Innovate UK funded projects involving Greater Cambridge partners alongside partners outside of the ‘Golden Triangle’ include:

A project involving Cambridge-based Arm and Pragmatic Semiconductor alongside the University of Manchester and Unilever to pioneer energy-efficient processors for wearable digital devices, in this case an ‘e-nose’ sensor that can be worn under the arm.

Protecting Environments with UAV Swarms:
A collaborative R&D project using drones to gather environmental data in Antarctica and to detect wildfires, with partners including Cambridge’s British Antarctic Survey (part of UKRI) and organisations from Preston, Bristol and Sheffield.

The Insectrial Revolution:
A project to stimulate the sustainable insect industry, exploring the recycling of food waste into insect-based animal feed and biofertilizer involving partners from Cambridge, Durham, Yorkshire and North Lanarkshire among others.

A study to develop durable ice-repellent coatings for aircraft, wind turbines and power lines including partners from South Cambridgeshire, Lancashire, Durham, York and Nottingham.

New research will shed more light on the relationships between regional economic clusters, to inform an evidence-based approach to UK economic development

Existing data can shed some light on the collaboration and innovation that occurs within and between regions. Now, new research being conducted by the Bennett Institute for Public Policy, on behalf of Cambridge Ahead and the Growing Together Alliance, will begin to shed more light on these connections.

By analysing the locations of registered and trading addresses of knowledge-intensive businesses and using the Data City's Real-Time Industrial Classifications, this research will map inter-regional connections in high-growth sectors like life sciences or CleanTech.

Crucially, this analysis will be supported by practical insights and local intelligence from place-makers about their own economic geographies. Additional research, conducted through the networks of the Growing Together Alliance, will explore business location decision-making, investor views on regional strengths and other factors influencing regional development. These insights can help build local engagement, collaboration, and expertise into policymaking.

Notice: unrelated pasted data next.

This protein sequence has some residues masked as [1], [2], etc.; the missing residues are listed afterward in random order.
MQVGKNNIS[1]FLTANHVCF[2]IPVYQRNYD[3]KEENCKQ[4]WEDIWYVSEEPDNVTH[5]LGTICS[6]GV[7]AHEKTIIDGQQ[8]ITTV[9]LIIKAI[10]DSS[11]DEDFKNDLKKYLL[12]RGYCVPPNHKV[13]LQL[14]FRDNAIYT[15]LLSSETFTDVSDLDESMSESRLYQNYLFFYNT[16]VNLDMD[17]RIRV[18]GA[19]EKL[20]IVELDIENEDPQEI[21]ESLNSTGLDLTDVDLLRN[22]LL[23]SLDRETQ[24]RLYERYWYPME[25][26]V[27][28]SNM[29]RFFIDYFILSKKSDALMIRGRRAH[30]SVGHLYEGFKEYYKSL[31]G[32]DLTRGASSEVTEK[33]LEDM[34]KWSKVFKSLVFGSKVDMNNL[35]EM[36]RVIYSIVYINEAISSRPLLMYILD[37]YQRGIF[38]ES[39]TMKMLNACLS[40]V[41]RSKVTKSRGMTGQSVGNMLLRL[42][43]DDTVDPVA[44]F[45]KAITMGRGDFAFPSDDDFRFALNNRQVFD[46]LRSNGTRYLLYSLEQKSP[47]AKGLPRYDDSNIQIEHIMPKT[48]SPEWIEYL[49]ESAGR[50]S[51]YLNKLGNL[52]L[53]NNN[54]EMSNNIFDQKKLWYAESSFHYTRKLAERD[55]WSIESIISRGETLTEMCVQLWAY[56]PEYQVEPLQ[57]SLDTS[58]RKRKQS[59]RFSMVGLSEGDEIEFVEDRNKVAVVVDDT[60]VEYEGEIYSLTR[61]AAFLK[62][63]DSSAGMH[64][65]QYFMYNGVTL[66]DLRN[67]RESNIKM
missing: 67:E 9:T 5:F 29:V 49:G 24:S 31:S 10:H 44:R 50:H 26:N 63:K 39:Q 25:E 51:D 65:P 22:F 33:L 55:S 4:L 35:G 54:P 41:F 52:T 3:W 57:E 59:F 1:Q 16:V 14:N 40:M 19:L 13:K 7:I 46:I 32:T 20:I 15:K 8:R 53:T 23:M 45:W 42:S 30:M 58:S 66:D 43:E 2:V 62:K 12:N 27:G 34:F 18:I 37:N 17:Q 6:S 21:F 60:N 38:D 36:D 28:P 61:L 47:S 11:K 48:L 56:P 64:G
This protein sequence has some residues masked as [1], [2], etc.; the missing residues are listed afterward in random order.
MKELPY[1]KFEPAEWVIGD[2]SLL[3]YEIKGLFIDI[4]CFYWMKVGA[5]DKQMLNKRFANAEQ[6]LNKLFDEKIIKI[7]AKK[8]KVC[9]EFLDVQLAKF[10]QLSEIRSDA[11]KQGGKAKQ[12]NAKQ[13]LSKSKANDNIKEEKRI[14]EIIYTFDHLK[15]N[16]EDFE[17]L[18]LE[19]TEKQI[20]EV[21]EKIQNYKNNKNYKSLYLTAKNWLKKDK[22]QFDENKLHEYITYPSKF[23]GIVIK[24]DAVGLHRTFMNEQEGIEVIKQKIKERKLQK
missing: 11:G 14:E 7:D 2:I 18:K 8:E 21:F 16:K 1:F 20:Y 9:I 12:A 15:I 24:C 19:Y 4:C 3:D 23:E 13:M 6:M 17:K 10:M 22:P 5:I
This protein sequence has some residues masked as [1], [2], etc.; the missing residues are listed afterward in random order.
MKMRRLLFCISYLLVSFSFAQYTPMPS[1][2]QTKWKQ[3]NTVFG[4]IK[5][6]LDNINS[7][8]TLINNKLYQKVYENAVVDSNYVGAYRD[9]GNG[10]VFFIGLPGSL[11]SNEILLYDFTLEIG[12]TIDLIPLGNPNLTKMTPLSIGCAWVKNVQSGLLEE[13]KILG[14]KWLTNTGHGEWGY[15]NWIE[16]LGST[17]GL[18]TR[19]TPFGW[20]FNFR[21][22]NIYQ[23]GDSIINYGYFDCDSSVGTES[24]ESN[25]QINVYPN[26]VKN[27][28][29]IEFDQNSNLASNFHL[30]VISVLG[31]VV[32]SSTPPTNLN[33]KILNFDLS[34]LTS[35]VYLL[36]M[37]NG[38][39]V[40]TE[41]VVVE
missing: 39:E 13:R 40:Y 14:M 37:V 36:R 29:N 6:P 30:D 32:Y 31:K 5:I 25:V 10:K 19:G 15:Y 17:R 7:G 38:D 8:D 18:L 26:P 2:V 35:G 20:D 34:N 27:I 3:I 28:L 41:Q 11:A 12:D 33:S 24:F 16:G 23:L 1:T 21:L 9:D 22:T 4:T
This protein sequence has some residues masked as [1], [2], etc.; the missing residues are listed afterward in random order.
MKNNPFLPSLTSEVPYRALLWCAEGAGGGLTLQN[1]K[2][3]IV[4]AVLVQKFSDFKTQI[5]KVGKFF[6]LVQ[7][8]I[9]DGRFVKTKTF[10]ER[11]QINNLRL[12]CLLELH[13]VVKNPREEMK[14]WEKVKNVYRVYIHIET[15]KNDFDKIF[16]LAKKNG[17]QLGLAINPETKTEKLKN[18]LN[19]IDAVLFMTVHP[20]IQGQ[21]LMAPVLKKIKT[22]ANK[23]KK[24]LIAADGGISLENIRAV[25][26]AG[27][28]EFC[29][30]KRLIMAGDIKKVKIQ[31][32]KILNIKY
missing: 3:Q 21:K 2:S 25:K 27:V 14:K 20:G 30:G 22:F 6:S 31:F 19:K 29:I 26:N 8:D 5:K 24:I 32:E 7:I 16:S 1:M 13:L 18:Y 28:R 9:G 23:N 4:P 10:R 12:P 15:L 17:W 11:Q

When it comes to regional economic development, we have to do better than hoping for ‘trickle down’ effects, or reliance on a ‘brains and brawn’ model of regional economies where the ‘thinking’ happens in one area and the ‘making’ in another, which fails to appreciate the distribution of knowledge intensive sectors across the country.

By mapping the interconnections between our regional economies, we hope to support a more coordinated and evidence-led approach that helps every part of the UK to contribute to a more inclusive and sustainable economy.


   Written by Alex Rossiter
   Policy Manager, alex@cambridgeahead.co.uk


[1] Coyle & Muhtar, 2023. Namely these were the May government’s 2017 Industrial Strategy, Johnson’s  ‘Build Back Better’ strategy and Levelling Up White Paper and finally the Truss administration’s ‘Growth Plan’.
[2] Institute for Fiscal Studies, 2023
[3] Institute for Public Policy Research, 2024.  
[4] Cambridge City Council, 2023
[5] Martin et al., 2022
[6] Haldane, 2022 cf. Martin et al., 2022.
[7] DLUHC, 2022
[8] Labour Party, 2024
[9] This database contains data about collaborative research and development, feasibility, smart and innovation voucher grants, and Knowledge Transfer Partnerships from 2004. It is not a comprehensive source on all innovation occurring in the UK. Projects included in the database have all succeeded in the Innovate UK assessment stage. All are subject to grant offer and conditions being met. Find out more: https://www.ukri.org/publications/innovate-uk-funded-projects-since-2004/
[10] Cambridgeshire Insight, 2022
I would like to thank Howard Partridge and Stuart Thompson at Innovate UK (part of UKRI) for their advice in handling and interpreting the Innovate UK Database, which can be found here: https://www.ukri.org/publications/innovate-uk-funded-projects-since-2004/